Mosques oppose madrassa registration
An organisation of mosques says it "unequivocally" rejects government proposals to require madrassas in England to be registered and inspected.
The Northern Council of Mosques, representing 400 mosques, says this "encroaches" on religious freedom.
The Muslim supplementary schools would have to comply with plans for tighter scrutiny over "out-of-school education settings" if the plans were introduced.
The government's consultation on the proposals closes on Monday.
And the Department for Education has indicated that it makes "no apology" for wanting to ensure children are properly protected.
David Cameron has warned that "teaching intolerance" had to be stopped.
But in a response, the mosque leaders say the plans are based on "the flawed assumption that radicalisation takes place within some madrassas" and that such "control and monitoring" over lessons would "effectively lead to a form of state sanctioned religious expression".
They say the registration and inspection plan "unduly encroaches on the legitimate right of faith providers to teach their children their faith".
The mosque leaders also take issue with the use of the term "extremism" saying it is vaguely defined and "potentially all-encompassing".
In his speech to the Conservative party conference, the prime minister called for such places of religious education to be registered and open to inspection, in a speech warning against the risk of extremist teaching.
He claimed that in some madrassas, children were "having their heads filled with poison and their hearts filled with hate".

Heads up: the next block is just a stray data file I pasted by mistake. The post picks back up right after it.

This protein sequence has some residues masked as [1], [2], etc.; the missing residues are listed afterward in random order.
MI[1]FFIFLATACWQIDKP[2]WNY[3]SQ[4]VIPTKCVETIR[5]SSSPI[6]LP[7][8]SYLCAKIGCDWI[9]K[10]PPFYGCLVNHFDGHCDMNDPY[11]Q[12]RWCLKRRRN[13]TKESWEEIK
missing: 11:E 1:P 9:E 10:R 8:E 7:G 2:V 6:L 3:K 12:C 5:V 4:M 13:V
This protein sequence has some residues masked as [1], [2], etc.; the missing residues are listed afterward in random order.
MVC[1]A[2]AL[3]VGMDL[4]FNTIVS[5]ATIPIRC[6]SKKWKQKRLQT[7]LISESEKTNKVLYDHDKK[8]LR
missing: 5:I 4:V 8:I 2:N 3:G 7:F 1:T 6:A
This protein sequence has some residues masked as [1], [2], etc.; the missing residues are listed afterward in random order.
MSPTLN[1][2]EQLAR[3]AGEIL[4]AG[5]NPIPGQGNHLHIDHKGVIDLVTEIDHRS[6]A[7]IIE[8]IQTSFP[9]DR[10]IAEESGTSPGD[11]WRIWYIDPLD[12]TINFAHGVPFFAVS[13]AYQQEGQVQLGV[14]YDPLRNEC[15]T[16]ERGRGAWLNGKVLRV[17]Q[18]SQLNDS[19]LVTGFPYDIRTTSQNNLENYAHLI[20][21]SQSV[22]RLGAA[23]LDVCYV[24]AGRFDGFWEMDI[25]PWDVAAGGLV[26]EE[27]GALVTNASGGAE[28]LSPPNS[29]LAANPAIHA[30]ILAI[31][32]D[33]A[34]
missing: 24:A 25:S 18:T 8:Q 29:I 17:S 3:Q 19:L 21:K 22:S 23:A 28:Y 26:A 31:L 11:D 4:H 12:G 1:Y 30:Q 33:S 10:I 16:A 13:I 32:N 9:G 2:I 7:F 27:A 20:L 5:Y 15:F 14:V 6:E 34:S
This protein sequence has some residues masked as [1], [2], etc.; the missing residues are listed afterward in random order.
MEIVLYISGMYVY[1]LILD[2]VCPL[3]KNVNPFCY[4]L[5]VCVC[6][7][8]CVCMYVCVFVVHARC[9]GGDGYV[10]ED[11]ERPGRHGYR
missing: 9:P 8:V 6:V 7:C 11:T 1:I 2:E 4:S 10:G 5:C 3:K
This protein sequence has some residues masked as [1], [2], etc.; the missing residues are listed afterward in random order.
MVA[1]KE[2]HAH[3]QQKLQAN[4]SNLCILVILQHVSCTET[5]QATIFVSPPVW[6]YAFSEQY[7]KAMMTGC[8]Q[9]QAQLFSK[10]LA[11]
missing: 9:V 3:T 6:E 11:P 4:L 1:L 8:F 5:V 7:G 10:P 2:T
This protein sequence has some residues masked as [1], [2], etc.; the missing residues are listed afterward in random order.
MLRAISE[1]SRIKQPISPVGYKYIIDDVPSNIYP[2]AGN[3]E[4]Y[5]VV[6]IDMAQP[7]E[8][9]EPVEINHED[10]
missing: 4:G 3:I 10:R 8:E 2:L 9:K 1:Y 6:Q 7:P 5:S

This was followed by plans from the Department for Education for the compulsory registration of out-of-school places of education, such as madrassas, which currently operate outside of the oversight of the authorities.
It would give inspectors powers to ensure that children were "properly safeguarded" and would allow sanctions to be imposed, such as barring individuals from teaching or shutting down such centres where failings were found.
As well as stopping "unsuitable staff" and "undesirable teaching" it would mean preventing corporal punishment.
Such regulation would apply to places where children were regularly taught six to eight hours a week - and not to occasional or less frequent sessions.
But the Northern Council of Mosques, with a membership in places such as Bradford, Manchester and Rochdale, says such an approach will be counter-productive and will "alienate" faith groups.
Right to teach beliefs
The mosque group say that young people need to be able to debate ideas openly and "faith providers may simply avoid such open conversations with children for fear of being labelled extremists themselves".
There are believed to be about 2,000 madrassas in the UK. They teach Muslim children subjects such as Arabic to recite the Koran and lessons in the principles and practices of their faith.
A Department for Education spokesman said: "We recognise many out-of-school education settings do a great job in supporting children's education and development but, without proper oversight, there is a risk that some children attending them may be exposed to harm, including from extremism.
"We want to hear the views of all interested parties about how settings which children attend intensively might be required to register so that they can be inspected in a way that does not place unnecessary burdens on good providers."
As well as extra scrutiny for part-time, out-of-school settings, Ofsted has called for illegal, unregistered schools to be shut down.
Ofsted chief Sir Michael Wilshaw said inspectors had found "squalid" conditions in places teaching children for more than 20 hours a week, which were not registered or accountable to inspectors, local authorities or the Department for Education.